SANTA FE, New Mexico — Democratic and Republican groups exempt from contribution limits have pumped more than $2 million into legislative and statewide office races during the past three weeks as New Mexicans began casting ballots.
The spending underscores the importance of contests that will decide whether the GOP gains control of the state House for the first time in more than a half century and retain the secretary of state's office, which it won in 2010 after Democrats held it for 80 years.
According to the latest finance reports, a Democratic PAC — Patriot Majority New Mexico — spent about $890,000 from Oct. 7 through Tuesday. Early and absentee voting got underway during that critical campaign stretch.
The group's expenditures included $360,000 on radio and television ads, $108,000 on mailings and about $361,000 donated to other political committees that are supporting Democrats through door-to-door canvassing, advertising, mailings and get-out-the-vote efforts.
A GOP committee, Advance New Mexico Now, spent about $520,000, including $264,000 on mailings and almost $65,000 on radio ads. It contributed $150,000 to another PAC — New Mexicans for Honest Leadership — that spent most of the money on ads and mailings to aid the re-election bid of GOP Secretary of State Dianna Duran.
Other state and federal super PACs reported spending about $800,000 this month.
The groups can raise and spend unlimited amounts of money to independently advocate the election or defeat of candidates.
A Democratic PAC, SOS for Democracy, reported to the Federal Election Commission that it spent about $350,000. Most of that went for TV ads, according to advertising contract filings with New Mexico stations. The group is supporting Democratic challenger Maggie Toulouse Oliver in the secretary of state's race.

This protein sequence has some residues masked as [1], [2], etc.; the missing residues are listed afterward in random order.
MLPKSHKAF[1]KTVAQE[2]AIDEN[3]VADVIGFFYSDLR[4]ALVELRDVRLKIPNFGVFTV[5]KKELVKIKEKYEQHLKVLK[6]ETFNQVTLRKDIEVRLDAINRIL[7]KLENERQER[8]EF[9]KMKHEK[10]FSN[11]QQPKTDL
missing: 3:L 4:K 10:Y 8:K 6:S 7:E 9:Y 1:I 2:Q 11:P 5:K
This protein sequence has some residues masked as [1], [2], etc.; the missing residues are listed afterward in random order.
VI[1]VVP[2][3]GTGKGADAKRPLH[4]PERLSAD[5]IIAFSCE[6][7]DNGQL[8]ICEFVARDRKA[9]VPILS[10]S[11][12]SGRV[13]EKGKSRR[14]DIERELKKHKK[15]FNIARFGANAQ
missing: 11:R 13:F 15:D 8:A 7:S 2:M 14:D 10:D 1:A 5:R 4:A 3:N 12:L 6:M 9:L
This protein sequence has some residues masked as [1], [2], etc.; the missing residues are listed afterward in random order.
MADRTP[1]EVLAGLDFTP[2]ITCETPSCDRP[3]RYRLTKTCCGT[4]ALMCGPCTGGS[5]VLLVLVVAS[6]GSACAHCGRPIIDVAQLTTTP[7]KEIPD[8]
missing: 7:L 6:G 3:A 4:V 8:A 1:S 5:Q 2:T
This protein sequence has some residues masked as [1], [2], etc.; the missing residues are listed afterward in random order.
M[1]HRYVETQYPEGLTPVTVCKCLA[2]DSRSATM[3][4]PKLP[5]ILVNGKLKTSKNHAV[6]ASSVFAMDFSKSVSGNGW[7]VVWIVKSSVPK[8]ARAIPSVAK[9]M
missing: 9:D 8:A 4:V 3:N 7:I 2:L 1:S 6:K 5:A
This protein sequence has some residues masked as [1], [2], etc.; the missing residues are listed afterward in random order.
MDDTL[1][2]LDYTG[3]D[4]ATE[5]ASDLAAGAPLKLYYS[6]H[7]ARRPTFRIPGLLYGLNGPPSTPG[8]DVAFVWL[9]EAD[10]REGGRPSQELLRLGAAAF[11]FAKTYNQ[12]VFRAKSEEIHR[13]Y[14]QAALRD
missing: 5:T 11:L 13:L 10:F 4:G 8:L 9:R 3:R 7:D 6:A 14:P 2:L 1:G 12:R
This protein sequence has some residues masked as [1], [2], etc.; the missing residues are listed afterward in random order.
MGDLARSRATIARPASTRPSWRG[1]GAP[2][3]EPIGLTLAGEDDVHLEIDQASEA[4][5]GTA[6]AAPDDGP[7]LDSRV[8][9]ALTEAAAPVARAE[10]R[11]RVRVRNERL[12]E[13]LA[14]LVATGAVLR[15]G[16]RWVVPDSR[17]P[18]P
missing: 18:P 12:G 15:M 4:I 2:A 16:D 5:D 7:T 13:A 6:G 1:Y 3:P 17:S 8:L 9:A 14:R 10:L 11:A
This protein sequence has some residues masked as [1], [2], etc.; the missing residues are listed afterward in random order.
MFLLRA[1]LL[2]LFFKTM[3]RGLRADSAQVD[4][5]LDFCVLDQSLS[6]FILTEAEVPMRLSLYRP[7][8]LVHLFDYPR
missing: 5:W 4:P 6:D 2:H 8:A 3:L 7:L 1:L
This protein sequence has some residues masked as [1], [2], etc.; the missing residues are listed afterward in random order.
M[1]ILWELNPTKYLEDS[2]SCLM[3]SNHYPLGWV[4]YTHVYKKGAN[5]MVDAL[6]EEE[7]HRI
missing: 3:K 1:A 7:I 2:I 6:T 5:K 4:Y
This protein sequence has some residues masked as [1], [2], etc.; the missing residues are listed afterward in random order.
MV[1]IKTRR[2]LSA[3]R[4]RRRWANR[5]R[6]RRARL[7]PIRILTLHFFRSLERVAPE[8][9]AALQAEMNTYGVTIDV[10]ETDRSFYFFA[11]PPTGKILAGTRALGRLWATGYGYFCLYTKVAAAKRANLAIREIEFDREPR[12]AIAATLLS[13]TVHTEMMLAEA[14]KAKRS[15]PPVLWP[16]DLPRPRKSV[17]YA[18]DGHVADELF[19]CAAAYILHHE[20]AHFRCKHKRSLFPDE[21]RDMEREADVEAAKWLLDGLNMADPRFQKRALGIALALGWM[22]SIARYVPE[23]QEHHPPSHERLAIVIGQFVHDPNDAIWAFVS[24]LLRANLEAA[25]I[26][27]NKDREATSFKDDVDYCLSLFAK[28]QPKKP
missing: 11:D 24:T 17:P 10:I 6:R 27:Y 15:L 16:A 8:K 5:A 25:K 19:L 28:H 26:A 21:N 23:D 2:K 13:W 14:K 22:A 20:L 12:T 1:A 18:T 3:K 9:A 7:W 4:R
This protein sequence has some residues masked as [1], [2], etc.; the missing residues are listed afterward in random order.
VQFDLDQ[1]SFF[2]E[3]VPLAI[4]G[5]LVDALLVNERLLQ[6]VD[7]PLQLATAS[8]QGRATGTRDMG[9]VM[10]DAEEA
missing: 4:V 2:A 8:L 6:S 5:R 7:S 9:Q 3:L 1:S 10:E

Another Democratic-leaning group, Verde Voters PAC, spent almost $192,000, with about three-fourths of that going for radio ads. The PAC is affiliated with an environmental group, Conservation Voters New Mexico, and is targeting legislative races. It also gave $10,000 to SOS for Democracy for buying TV ads in the secretary of state's contest.
A GOP federal super PAC, GOAL WestPAC, reported spending almost $179,000 for ads in targeted legislative races.
Here's a summary of fundraising in the past three weeks by candidates in statewide races:
—Secretary of state: Duran spent $260,355, with nearly all of for TV ads. Oliver reported expenditures of $216,274, and ads accounted for 85 percent of that. Oliver raised $107,833 and Duran $80,307.
—Attorney general: Democrat Hector Balderas spent $425,400, which was nearly five times more than Republican Susan Riedel. TV accounted for almost $290,000 of Balderas' expenditures and Riedel spent nearly $79,000 on TV and radio ads. The Democrat raised $84,188 and Riedel collected $52,692.
—Land commissioner: Democratic incumbent Ray Powell spent $118,433 compared with $82,602 by GOP challenger Aubrey Dunn. Ads represented nearly all of the expenditures by each candidate. Powell raised $69,127, including a $15,000 personal loan. Dunn collected $29,820 in contributions, with a little over half from ranchers.
—Auditor: Democrat Tim Keller spent $155,380, which was 16 times more than Republican Robert Aragon. Keller poured $111,000 into TV and radio and Aragon spent $9,700 on ads. Keller raised $65,601 to Aragon's $4,020.
—Treasurer: Democrat Tim Eichenberg spent $26,954, with more than two-thirds for radio and TV. Republican Rick Lopez had expenditures of $21,672 and nearly all of it went for ads. Lopez received $9,965 in contributions and Eichenberg raised $33,674, including personal loans of $21,799.